This section is a brief description of some of the useful maps available in both libraries for various counties mainly before 1800. To be more thorough, check the catalogs of the respective libraries under the name of the county and the subject of maps, watching especially for the surnames of some of the best compilers of maps in the 17th and 18th centuries, such as Andrews & Dury, Blaeu, Burdett, Chapman & Andre, Day & Masters, Donn, Faden, Gascoyne, Jefferys, Morden, Norden, Oliver, Prior, Rocque, Saxton, Speed, Taylor, Warburton, and Yates. Printed collections listed below often have maps from several of these compilers.
See M.F. Hopkinson’s Old County Maps of Bedfordshire (FHL 942.565 E7L and BYU Map Collection GA 190 .L87 1976) for maps from the 17th through the 19th centuries, including Saxton’s 1607, Speed’s 1666, Morden’s 1680 & 1695, and Taylor’s 1716.
See V.G. Scott’s Berkshire (FHL 942.29 H2sc and BYU Map Collection Quarto DA670 .B4 S36x 1984) for large maps by Kip after Saxton’s 1607, Morden’s 1695, and Fullarton’s 1843. A New Map of Berkshire with all the Hundreds (FHL 942.29 E7n) is a reprint of Speed’s 1666. John Rocque’s A Topographical Map of the County of Berkshire for 1752-1761 is particularly valuable. (FHL 942.29 E3r X Large Folio is a reprint. See the BYU catalog for an electronic map.)
See V.G. Scott’s Buckinghamshire (BYU Map Collection Quarto DA 670 .B9 S36 1984) for a treatment similar to Berkshire listed in the previous entry.
A facsimile of Burdett’s county map for 1777 in 4 sheets is in the BYU Map Case under G 5753 .C5 1777 .B87x. A Map of the Diocese of Chester divided into Deaneries &c is a photocopy from the Cheshire Record Office of the original map that was made about 1750. (FHL 942.71 E7t) The tithe maps, 1839-1849, for the townships along the border between Manchester and Stockport will be found under FHL Q 942.7 E7mi.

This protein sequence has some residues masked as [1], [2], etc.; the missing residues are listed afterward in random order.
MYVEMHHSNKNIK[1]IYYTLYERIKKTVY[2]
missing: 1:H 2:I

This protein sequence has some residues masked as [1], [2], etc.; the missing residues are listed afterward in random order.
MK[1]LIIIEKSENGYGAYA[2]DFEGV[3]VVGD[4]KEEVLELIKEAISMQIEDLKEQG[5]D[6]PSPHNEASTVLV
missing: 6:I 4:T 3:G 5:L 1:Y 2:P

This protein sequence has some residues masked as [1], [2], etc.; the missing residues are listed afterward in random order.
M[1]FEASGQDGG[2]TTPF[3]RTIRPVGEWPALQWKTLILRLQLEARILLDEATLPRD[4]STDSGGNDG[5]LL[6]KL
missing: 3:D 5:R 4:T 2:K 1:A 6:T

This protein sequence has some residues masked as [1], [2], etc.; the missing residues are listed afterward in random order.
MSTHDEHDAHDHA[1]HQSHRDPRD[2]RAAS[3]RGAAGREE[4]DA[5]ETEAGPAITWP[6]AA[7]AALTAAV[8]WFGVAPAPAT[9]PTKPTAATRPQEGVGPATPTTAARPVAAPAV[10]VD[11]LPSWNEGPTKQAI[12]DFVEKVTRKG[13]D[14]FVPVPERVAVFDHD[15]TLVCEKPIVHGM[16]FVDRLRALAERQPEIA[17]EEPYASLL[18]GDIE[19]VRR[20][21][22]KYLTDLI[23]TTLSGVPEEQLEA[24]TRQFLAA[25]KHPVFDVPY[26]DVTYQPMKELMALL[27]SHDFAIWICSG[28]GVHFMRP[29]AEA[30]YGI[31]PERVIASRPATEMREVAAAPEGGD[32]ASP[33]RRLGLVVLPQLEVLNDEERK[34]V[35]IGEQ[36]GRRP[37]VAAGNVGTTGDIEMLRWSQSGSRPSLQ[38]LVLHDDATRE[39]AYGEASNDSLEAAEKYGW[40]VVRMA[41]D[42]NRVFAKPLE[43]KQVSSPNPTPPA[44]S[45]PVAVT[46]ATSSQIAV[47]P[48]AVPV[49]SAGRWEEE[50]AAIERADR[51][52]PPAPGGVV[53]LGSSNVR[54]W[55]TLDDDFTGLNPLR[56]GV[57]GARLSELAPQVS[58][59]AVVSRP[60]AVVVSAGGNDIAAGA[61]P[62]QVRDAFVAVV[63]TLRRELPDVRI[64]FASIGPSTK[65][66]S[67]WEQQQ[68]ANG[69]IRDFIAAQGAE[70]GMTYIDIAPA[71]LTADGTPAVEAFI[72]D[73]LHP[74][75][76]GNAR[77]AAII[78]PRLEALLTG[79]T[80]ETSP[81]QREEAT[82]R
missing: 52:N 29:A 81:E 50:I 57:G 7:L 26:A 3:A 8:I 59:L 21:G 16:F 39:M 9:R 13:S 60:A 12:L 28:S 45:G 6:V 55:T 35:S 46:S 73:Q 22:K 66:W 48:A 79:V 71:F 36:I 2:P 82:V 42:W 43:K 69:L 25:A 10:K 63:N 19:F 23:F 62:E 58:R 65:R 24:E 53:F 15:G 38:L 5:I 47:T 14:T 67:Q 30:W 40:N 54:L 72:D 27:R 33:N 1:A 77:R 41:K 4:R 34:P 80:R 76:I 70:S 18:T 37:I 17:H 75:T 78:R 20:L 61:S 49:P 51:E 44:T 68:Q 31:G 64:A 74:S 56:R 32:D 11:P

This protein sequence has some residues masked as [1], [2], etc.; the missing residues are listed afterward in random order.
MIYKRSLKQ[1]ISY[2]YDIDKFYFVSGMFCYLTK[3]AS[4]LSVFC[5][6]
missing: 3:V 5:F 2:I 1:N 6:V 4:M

R. Kain’s Historical Atlas of South-West England (FHL 942.3 E7h and BYU Map Collection Quarto G 1817 .W47 S1 H5 1999) includes peculiar jurisdictions on pages 214-215 and nonconformist maps on pages 222-225 for Devon and Cornwall.
The 25-inch map of the county from the 2nd edition of the Ordnance Survey Maps, 1896-1900, is on FHL CD-ROM 2832.
See the above entry for Cornwall. Kain’s atlas has a town map of Plymouth for about 1625 on page 518. A facsimile of Donn’s map of Devon produced in 1765, including town maps of Exeter and Plymouth is available at BYU (Map Collection Quarto G 1818 .D4 D66x).
A facsimile of Chapman & Andre’s map of Essex produced in 1777 is available at BYU. It shows landowners and includes a town map of Colchester. (BYU Map Collection Folio G 1818 .E7 C5 1949) (A smaller reproduction will be found in FHL 942.67 B4e no. 11)
A Gloucestershire and Bristol Atlas published in 1961 includes Taylor’s map produced in 1777. (FHL Q 942.41 E3g and BYU Map Collection Quarto G 1818 .G6 B7 1961) The Tithe Maps, 1831-1846, are available on microfilm at the FHL for the parishes in the Consistory of Bristol and the parish of Frampton Cottrell as follows:
Two Hundred and Fifty years of Map-making in the county of Hampshire (BYU Map Collection Folio G 1818 .H3 T85x 1976) includes maps by Saxton, Speed, Norden, Morden and Taylor. Taylor’s map for 1759 adds the names of landowners.
See V.G. Scott’s Hertfordshire (FHL 942.58 H2sc and BYU Map Collection Quarto DA 670 .H5 S36x 1989) for large maps of Saxton’s 1577, Blaeu’s 1645, Kitchen’s 1748, and Moule’s 1842.
Atlas to History of Kent (FHL 942.23 E3atl) is meant to accompany the 2nd edition of Hasted’s county history. Andrews & Dury’s Topographical Map of the County of Kent produced in 1769 was reprinted in 1968 on 25 sheets in a 2-inch scale. (FHL 942.23 E3a X Large Folio) It includes the names of the gentry and even some farm and house names. A town map for Sandwich is on sheet 22. See sheet 25 for a key to the maps.